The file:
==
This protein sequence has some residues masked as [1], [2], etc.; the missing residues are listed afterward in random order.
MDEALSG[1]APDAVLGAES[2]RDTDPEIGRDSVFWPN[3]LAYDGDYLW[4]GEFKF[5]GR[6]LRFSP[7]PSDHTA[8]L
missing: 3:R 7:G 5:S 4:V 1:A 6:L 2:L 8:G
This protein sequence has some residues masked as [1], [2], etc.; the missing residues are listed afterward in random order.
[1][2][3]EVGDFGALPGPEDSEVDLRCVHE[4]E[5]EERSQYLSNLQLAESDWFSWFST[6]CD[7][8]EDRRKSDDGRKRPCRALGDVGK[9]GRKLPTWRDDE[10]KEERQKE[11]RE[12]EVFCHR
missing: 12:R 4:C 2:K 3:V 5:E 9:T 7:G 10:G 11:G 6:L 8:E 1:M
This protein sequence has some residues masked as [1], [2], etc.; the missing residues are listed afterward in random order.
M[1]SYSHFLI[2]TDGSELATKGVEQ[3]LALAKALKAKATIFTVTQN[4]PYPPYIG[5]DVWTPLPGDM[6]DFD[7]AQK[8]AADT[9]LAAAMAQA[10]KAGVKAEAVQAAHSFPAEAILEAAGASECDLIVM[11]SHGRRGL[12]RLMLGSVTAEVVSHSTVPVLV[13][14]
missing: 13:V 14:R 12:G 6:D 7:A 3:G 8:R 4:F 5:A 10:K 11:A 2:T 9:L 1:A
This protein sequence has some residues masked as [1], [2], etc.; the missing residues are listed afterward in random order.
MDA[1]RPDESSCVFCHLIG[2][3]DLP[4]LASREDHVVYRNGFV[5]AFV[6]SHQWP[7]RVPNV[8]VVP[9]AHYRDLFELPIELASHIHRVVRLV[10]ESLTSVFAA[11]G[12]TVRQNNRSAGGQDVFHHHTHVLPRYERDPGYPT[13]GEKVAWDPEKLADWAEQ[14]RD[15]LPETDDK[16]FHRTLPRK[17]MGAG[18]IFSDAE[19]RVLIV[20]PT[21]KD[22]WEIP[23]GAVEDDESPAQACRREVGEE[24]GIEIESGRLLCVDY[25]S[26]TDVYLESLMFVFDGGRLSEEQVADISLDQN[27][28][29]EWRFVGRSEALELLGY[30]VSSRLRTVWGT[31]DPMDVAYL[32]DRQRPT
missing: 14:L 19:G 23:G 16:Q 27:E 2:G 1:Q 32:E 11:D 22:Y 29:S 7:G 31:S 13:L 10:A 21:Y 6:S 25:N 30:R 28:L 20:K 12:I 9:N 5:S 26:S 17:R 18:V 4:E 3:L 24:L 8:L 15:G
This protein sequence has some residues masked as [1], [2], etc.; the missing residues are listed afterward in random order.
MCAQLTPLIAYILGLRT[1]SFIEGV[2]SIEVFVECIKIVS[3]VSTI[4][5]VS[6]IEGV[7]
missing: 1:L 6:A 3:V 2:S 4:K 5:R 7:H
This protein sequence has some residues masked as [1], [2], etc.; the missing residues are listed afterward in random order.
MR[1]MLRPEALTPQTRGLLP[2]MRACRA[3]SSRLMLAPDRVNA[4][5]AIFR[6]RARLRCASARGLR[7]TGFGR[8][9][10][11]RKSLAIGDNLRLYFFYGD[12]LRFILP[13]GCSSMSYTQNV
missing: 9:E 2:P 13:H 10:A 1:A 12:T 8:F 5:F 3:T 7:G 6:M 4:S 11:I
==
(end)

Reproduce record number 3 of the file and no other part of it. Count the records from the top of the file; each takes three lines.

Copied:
This protein sequence has some residues masked as [1], [2], etc.; the missing residues are listed afterward in random order.
M[1]SYSHFLI[2]TDGSELATKGVEQ[3]LALAKALKAKATIFTVTQN[4]PYPPYIG[5]DVWTPLPGDM[6]DFD[7]AQK[8]AADT[9]LAAAMAQA[10]KAGVKAEAVQAAHSFPAEAILEAAGASECDLIVM[11]SHGRRGL[12]RLMLGSVTAEVVSHSTVPVLV[13][14]
missing: 13:V 14:R 12:G 6:D 7:A 3:G 8:R 4:F 5:A 10:K 11:A 2:T 9:L 1:A